We’ve seen quarters coverage excel at the college level, in it’s many variations. We’ve seen TCU run forms of quarters coverage. We’ve seen Penn State run quarters coverage. We’ve seen Michigan State use it most recently with great success.
At the NFL level, Coach Billichek of the New England Patriots has run cover 4 or other quarters coverage variations in the past.
The list goes on and on. But just because the “big leagues” use it, does it mean your team can run quarters coverage too?
The Theory of Quarters Coverage
The first thing to know about quarters coverage is that it’s highly flexible. There are multiple variations of this cover 4 concept…
Some Variations of Quarters Coverage
- Regular Cover 4
- 2 Read or Cover “44”
- Quarter Quarter Half
- Hard Cover 2
- Inverted Cover 2
- And other quarters coverage variations
What’s great about quarters coverage is that it is flexible and you can also RECYCLE the learning AND technique.
That’s right. One coverage for almost EVERY situation and against almost all formations. Yes, there might be a few coverages that are better against some formations and plays, but quarters coverage, 9.5 times out of 10, will put you in an excellent position to excel defensively.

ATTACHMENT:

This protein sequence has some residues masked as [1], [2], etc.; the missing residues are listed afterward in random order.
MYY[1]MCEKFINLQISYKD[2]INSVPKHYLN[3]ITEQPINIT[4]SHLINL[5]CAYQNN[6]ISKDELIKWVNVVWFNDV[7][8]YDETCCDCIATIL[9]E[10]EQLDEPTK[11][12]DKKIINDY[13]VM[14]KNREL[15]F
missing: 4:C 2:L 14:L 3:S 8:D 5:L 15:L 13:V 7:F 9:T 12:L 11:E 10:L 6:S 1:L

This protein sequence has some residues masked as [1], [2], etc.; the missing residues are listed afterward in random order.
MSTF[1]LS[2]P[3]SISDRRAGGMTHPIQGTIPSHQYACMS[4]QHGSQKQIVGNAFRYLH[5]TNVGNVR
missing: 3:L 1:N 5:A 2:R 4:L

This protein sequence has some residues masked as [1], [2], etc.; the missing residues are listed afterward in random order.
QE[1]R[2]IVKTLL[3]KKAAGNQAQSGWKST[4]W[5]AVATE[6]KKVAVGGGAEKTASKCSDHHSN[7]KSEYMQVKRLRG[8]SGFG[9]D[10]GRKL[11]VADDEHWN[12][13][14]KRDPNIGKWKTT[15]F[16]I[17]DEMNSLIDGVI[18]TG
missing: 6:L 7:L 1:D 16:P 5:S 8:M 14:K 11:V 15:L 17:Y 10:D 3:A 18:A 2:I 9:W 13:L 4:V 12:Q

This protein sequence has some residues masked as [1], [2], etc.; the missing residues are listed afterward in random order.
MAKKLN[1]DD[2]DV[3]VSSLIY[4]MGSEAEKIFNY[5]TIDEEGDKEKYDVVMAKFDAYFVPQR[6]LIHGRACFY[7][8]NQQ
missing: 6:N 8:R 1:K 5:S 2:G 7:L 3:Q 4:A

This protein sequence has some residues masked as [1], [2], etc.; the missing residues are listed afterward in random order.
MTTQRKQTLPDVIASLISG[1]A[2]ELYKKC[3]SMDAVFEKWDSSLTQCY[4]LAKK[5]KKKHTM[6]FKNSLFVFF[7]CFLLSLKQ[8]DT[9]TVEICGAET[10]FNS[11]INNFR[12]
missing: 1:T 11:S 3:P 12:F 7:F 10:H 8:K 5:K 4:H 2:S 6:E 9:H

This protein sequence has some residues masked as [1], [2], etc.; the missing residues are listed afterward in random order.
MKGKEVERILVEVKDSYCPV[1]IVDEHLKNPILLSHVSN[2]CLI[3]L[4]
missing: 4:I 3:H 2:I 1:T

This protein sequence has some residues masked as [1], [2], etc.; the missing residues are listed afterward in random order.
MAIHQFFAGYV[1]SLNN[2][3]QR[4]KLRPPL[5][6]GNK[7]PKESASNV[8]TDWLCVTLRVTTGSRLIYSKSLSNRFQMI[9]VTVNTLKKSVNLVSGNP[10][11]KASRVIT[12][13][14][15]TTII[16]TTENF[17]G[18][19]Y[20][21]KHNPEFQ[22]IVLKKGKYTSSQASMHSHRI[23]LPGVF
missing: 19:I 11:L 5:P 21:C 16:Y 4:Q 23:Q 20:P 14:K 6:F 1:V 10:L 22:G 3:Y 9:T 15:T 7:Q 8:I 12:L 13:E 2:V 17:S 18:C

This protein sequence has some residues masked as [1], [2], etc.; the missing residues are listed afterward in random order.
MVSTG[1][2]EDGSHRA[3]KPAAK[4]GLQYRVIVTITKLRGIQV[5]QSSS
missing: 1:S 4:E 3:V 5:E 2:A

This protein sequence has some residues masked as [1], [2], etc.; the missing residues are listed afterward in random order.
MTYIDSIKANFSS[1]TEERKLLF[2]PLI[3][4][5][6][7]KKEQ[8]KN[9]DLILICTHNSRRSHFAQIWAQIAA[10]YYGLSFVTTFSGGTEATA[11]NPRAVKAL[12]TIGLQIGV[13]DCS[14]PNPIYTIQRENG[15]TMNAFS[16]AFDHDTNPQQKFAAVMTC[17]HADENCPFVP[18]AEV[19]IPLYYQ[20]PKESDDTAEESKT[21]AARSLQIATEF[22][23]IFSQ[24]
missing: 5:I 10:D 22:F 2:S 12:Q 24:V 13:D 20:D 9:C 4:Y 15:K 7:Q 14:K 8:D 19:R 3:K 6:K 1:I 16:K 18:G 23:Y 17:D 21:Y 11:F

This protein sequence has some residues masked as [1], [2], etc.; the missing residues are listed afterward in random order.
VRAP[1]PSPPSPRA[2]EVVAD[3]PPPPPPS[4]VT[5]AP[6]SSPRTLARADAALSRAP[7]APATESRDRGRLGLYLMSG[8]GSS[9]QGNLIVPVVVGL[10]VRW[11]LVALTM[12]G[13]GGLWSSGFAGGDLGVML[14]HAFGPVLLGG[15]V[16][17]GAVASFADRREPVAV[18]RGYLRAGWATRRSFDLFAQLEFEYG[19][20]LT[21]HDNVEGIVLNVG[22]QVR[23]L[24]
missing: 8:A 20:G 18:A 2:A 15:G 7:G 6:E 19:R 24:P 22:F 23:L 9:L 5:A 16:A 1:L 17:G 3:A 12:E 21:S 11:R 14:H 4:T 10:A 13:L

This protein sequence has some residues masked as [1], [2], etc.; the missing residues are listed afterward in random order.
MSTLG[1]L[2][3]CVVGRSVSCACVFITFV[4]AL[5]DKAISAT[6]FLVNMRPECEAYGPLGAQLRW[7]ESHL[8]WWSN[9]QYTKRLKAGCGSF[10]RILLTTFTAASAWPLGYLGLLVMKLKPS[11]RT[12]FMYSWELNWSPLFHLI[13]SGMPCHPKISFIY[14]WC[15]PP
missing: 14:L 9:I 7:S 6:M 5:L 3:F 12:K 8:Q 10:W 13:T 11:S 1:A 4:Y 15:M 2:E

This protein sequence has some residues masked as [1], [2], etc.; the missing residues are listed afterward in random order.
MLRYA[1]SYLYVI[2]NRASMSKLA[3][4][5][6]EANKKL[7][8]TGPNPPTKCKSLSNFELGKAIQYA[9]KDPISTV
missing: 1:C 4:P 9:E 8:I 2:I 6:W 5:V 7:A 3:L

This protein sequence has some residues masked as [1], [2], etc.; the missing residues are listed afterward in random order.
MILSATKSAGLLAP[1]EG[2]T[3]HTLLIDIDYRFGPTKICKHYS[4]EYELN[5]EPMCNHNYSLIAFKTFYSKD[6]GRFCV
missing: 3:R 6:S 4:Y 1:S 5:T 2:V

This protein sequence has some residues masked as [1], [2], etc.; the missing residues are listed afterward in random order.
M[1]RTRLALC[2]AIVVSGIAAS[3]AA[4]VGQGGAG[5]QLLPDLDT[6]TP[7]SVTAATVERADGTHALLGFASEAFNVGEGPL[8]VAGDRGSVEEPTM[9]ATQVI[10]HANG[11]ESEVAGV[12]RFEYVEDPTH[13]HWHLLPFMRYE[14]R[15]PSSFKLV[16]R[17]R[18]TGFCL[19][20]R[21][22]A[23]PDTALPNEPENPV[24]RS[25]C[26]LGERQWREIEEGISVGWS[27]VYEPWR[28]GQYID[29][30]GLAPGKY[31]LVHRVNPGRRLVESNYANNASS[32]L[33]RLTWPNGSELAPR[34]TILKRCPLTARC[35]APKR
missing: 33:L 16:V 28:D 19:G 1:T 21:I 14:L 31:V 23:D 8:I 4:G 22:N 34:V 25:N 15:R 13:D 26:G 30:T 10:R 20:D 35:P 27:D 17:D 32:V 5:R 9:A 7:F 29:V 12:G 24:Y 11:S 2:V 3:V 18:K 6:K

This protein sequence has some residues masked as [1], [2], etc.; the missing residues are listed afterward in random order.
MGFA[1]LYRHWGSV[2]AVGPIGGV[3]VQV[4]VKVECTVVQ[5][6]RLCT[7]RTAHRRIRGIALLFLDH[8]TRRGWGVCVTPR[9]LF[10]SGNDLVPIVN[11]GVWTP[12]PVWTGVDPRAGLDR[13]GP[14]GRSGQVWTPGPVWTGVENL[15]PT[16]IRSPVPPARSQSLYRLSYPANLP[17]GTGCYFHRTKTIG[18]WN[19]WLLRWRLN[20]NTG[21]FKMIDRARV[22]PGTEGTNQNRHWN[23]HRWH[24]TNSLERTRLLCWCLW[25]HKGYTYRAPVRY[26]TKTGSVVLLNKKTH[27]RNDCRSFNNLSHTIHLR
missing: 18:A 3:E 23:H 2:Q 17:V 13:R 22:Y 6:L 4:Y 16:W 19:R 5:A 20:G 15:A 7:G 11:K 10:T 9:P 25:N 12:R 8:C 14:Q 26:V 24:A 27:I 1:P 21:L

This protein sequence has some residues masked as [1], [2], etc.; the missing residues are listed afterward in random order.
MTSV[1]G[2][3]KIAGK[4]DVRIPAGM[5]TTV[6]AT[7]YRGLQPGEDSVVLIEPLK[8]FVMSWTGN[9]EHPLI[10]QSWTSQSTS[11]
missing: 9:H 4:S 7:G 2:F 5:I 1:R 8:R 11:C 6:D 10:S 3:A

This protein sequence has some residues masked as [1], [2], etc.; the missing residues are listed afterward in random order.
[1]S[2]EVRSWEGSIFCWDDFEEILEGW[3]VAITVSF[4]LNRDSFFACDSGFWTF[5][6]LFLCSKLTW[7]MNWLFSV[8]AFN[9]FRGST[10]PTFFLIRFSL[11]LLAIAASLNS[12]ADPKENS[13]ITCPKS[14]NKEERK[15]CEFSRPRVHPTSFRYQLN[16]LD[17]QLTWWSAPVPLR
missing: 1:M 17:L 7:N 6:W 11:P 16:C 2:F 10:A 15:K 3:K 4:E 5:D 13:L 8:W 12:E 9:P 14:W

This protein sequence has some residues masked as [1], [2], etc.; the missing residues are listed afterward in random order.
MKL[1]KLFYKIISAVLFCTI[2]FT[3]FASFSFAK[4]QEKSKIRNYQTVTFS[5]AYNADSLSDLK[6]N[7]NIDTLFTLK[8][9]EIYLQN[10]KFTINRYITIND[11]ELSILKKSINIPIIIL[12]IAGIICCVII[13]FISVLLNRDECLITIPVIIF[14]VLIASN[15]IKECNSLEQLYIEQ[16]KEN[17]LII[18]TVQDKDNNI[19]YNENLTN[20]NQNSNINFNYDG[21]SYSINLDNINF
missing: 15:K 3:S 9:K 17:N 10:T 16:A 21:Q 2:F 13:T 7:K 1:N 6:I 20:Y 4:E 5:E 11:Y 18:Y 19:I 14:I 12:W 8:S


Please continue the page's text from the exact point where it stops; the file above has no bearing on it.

I know what you’re thinking though. Most of these teams, like Michigan State, or Wisconsin under their previous staff, have terrific athletes,and you don’t.
Well, what if I told you that high schools across the country run it?
For instance, two of the top teams in the last 10 years in Illinois have started running quarters coverage.
One of these teams is a historic power who experienced arguably greater success by increasing their wins per season by about 10%.
The other? It went from a .500 ball club to a team that went to 4 semi-final appearances in a 6 year span, and two state championship appearances.
Want to know more? Neither of these teams have exceptional talent on defense. Both are undersized.
What do they have? They have decent to good athletes at safety, and confident corners. I didn’t say exceptional safeties, or amazing corners. They have good athletes, who play with confidence.
You might say that your secondary doesn’t have confidence…
Confidence comes from success and knowing your assignment. Because these kids recycled their learning AND technique by using quarters coverage, they were confident.
Exploring the Quarters Coverage Variations
Each team will use quarters coverage in different ways, and the will likely do it different from week to week.